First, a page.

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Reliability of causality assessment for drug, herbal and dietary supplement hepatotoxicity in the Drug-Induced Liver Injury Network (DILIN).
Liver Int 2015; 35(5):1623-32LI

Abstract

BACKGROUND & AIMS

Because of the lack of objective tests to diagnose drug-induced liver injury (DILI), causality assessment is a matter of debate. Expert opinion is often used in research and industry, but its test-retest reliability is unknown. To determine the test-retest reliability of the expert opinion process used by the Drug-Induced Liver Injury Network (DILIN).

METHODS

Three DILIN hepatologists adjudicate suspected hepatotoxicity cases to one of five categories representing levels of likelihood of DILI. Adjudication is based on retrospective assessment of gathered case data that include prospective follow-up information. One hundred randomly selected DILIN cases were re-assessed using the same processes for initial assessment but by three different reviewers in 92% of cases.

RESULTS

The median time between assessments was 938 days (range 140-2352). Thirty-one cases involved >1 agent. Weighted kappa statistics for overall case and individual agent category agreement were 0.60 (95% CI: 0.50-0.71) and 0.60 (0.52-0.68) respectively. Overall case adjudications were within one category of each other 93% of the time, while 5% differed by two categories and 2% differed by three categories. Fourteen per cent crossed the 50% threshold of likelihood owing to competing diagnoses or atypical timing between drug exposure and injury.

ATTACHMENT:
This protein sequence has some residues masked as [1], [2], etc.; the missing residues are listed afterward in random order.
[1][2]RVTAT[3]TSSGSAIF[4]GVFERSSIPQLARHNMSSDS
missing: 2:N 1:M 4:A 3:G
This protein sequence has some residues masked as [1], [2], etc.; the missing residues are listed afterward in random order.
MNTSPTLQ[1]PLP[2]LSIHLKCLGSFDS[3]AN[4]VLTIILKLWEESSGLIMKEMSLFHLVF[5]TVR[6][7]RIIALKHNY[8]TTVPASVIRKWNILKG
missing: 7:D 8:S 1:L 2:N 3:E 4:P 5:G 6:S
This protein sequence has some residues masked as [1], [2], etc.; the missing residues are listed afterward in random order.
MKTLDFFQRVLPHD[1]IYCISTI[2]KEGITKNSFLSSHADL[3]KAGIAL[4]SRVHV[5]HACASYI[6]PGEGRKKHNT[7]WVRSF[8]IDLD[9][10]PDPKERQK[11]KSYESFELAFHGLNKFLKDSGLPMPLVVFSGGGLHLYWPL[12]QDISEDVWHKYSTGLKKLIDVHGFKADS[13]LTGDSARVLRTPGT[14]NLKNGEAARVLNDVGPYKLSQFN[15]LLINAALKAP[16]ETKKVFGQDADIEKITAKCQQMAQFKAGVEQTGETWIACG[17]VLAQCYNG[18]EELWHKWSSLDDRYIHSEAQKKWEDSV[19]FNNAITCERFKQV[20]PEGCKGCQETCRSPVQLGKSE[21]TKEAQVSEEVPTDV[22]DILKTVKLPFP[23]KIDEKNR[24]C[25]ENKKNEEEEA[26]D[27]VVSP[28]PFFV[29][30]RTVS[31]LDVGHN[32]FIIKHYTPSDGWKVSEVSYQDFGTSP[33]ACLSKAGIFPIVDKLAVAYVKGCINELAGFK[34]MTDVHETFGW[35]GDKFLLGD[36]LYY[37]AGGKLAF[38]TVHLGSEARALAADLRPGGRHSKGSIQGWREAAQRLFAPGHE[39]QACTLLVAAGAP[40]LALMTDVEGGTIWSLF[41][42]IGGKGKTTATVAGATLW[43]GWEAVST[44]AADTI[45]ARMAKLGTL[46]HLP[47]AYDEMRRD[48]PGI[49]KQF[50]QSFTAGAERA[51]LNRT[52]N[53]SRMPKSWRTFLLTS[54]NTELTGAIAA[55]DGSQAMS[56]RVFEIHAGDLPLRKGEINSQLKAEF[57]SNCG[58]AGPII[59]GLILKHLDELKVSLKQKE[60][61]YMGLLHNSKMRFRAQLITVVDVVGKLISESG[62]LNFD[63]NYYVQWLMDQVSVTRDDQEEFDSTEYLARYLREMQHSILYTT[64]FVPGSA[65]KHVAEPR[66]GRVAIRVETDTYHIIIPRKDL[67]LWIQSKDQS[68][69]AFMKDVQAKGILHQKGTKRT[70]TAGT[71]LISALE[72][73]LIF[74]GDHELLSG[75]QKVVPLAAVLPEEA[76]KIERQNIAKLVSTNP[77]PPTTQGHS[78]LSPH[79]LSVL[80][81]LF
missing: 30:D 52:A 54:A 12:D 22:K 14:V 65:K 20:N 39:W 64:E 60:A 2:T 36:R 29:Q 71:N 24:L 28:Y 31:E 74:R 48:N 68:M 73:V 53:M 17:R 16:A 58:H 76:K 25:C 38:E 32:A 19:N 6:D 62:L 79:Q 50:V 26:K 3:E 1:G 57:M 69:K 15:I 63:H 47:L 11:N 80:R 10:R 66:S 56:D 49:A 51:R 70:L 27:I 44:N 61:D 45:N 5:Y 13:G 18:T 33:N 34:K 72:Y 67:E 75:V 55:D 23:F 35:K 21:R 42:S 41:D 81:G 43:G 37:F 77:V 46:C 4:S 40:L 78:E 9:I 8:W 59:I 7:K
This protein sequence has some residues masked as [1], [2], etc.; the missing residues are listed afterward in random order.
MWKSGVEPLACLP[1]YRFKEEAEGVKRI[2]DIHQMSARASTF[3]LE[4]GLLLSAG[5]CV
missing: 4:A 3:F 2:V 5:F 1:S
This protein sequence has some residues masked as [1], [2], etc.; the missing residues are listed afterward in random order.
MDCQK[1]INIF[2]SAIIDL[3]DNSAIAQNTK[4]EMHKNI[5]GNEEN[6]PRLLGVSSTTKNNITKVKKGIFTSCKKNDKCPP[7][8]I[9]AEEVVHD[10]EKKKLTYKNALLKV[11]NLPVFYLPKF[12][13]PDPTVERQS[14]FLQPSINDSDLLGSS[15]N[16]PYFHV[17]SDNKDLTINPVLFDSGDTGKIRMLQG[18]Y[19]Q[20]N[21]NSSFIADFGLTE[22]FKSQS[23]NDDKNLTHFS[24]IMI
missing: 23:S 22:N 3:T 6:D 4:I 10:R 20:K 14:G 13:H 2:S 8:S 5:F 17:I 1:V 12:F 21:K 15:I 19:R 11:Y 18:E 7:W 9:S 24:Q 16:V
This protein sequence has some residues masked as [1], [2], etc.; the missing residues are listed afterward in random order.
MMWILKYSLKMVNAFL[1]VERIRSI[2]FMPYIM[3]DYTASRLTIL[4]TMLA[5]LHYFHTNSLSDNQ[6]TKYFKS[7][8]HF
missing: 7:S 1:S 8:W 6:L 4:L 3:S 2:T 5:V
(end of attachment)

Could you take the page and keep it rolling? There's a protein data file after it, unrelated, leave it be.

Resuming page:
CONCLUSIONS

The DILIN expert opinion causality assessment method has moderate interobserver reliability but very good agreement within one category. A small but important proportion of cases could not be reliably diagnosed as ≥50% likely to be DILI.

Authors+Show Affiliations

Division of Gastroenterology and Hepatology, University of North Carolina, Chapel Hill, NC, USA.No affiliation info availableNo affiliation info availableNo affiliation info availableNo affiliation info availableNo affiliation info availableNo affiliation info availableNo affiliation info availableNo affiliation info availableNo affiliation info available

Pub Type(s)

Journal Article
Research Support, N.I.H., Extramural
Research Support, N.I.H., Intramural
Validation Studies

Language

eng

PubMed ID

24661785

Citation

Hayashi, Paul H., et al. "Reliability of Causality Assessment for Drug, Herbal and Dietary Supplement Hepatotoxicity in the Drug-Induced Liver Injury Network (DILIN)." Liver International : Official Journal of the International Association for the Study of the Liver, vol. 35, no. 5, 2015, pp. 1623-32.
Hayashi PH, Barnhart HX, Fontana RJ, et al. Reliability of causality assessment for drug, herbal and dietary supplement hepatotoxicity in the Drug-Induced Liver Injury Network (DILIN). Liver Int. 2015;35(5):1623-32.
Hayashi, P. H., Barnhart, H. X., Fontana, R. J., Chalasani, N., Davern, T. J., Talwalkar, J. A., ... Rockey, D. C. (2015). Reliability of causality assessment for drug, herbal and dietary supplement hepatotoxicity in the Drug-Induced Liver Injury Network (DILIN). Liver International : Official Journal of the International Association for the Study of the Liver, 35(5), pp. 1623-32. doi:10.1111/liv.12540.